Worst of all, if you don’t have a consolidated rankings sheet, you might miss out on a top-tier wide receiver simply because your wide receiver rankings were underneath your quarterback and running back rankings when it was your pick.

Regardless of the reason, you can only blame yourself for not tiering your cheatsheet if you miss out on draft day bargains.

It’s been a few years since I visited the topic, and in prepping for 2011, I thought it’d be worthwhile to revisit the best way to tier your player rankings  for your fantasy football draft.

Step 1, Start with rankings you like.

I don’t care if you prefer the rankings or projections from ESPN, NFL.com, Fleaflicker, or Yahoo!. What matters is that you’re comfortable with the rankings you choose.

I often prefer to start with aggregate or consensus fantasy football draft rankings from sites like FantasyPros or Fantasy Football Nerd. These give you a good starting point since the outliers are reigned in a bit when averaged together.

But if you prefer to go with the player rankings or projections of just one man and one man only…that’s your call. More power to you. Go you — and him, whoever that analyst or blogger may be.

One note: It will be a huge help if you choose a set of rankings or projections that includes an average points per week or total points for each player, either based on last year’s fantasy football scoring, several years of scoring, or projected points for the current season. If you don’t, you’ll have to do a little more legwork in Step 2.

Step 2, Add an average point per game projection or total points projection to each player in your rankings.

Foreshadowing. See, if you read my note on Step 1, you already know what you’ll need to do for this step.

If you don’t have any kind of average projected points per week or total points projection listed for each player on your current cheatsheet, it’s time to go get that info. You can pull these total or per week averages from sites like FF Today, CBSSports, or ESPN.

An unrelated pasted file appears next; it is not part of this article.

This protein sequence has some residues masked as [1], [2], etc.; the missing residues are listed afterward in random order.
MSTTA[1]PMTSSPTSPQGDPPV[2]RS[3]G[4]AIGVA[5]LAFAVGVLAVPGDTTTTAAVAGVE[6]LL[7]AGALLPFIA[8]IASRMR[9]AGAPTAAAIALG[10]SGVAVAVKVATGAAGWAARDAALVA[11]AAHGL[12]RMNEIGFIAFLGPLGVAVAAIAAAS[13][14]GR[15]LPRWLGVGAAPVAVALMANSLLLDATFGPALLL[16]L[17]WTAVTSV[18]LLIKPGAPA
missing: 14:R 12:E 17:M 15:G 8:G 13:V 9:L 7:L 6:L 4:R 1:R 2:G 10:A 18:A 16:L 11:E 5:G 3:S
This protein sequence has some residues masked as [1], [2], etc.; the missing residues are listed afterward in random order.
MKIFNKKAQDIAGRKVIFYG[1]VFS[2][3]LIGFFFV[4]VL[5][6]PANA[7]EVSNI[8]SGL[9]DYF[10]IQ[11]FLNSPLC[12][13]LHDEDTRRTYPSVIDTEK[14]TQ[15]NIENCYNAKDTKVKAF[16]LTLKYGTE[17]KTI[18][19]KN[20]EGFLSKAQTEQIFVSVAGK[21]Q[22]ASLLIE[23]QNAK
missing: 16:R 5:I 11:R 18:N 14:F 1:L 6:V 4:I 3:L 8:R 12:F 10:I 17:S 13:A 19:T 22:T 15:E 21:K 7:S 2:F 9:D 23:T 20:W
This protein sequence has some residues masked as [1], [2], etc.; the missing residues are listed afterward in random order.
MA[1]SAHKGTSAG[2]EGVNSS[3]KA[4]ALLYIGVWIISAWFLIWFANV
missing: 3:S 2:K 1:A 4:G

If they don’t provide a per game average, you don’t have to drill down to it. But you can just divide the total projected points for the 2011 season by 16. There are, after all, 16 games in an NFL season.

Step 3, Separate your rankings by position, if they aren’t already separated.

Pulling out just the running backs and just the quarterbacks into one ranking column will help you when you start locking in your tiers.

Step 4,  Adjust your rankings to your liking.

Now that you have your list, it’s time to make it your own.

With a points total or average attached to each player, start modifying those points as you see fit. Here’s where your research comes into play.

Upgrade the players who will excel, and downgrade the players that won’t meet expectations.

If your points total or average is based on a player’s performance in previous seasons and especially if it’s based off just the last season, be sure to update it based upon offseason moves and team system adjustments. If you like Matt Hasselbeck more as a Titan than a Seahawk, for example, make sure you adjust his point total accordingly.

Furthermore, if you’re player points are based off projections for the current season, feel free to bump them higher or lower depending on how you feel about players. Just be realistic. Micheal Vick will NOT score 500 points in a single season.

Look at a player’s schedule for the upcoming season, estimate the number of points they could realistically score, total those estimations up, and divide by 16 to get your average. You, of course, don’t have to adjust this for every player, but feel free to do so for the ones you feel are under  or over-projected.

Once you have your average points per game or total points has been adjusted for each player, sort by your projections and then adjust your rankings some more based on rankings alone.

You don’t have to be as rigid with the stat adjustments here. Spot a player a point or so to their per game average or 4-5 total points for a full season projection when you feel like they should move up a couple of spots in the rankings.

But like I explained when talking about adjusting projections, be realistic. Crazy cheatsheets make for a crazy draft.

Step 5, Tier it up!

It’s time to start assigning players to tiers. Look at your average points per game projections and start dividing whenever there’s a significant difference.

For example, you’ll probably section off all the quarterbacks averaging more than 17 points per game in your projections into your first tier. Then you might make those quarterbacks scoring between 17 and 15 points per game your second tier.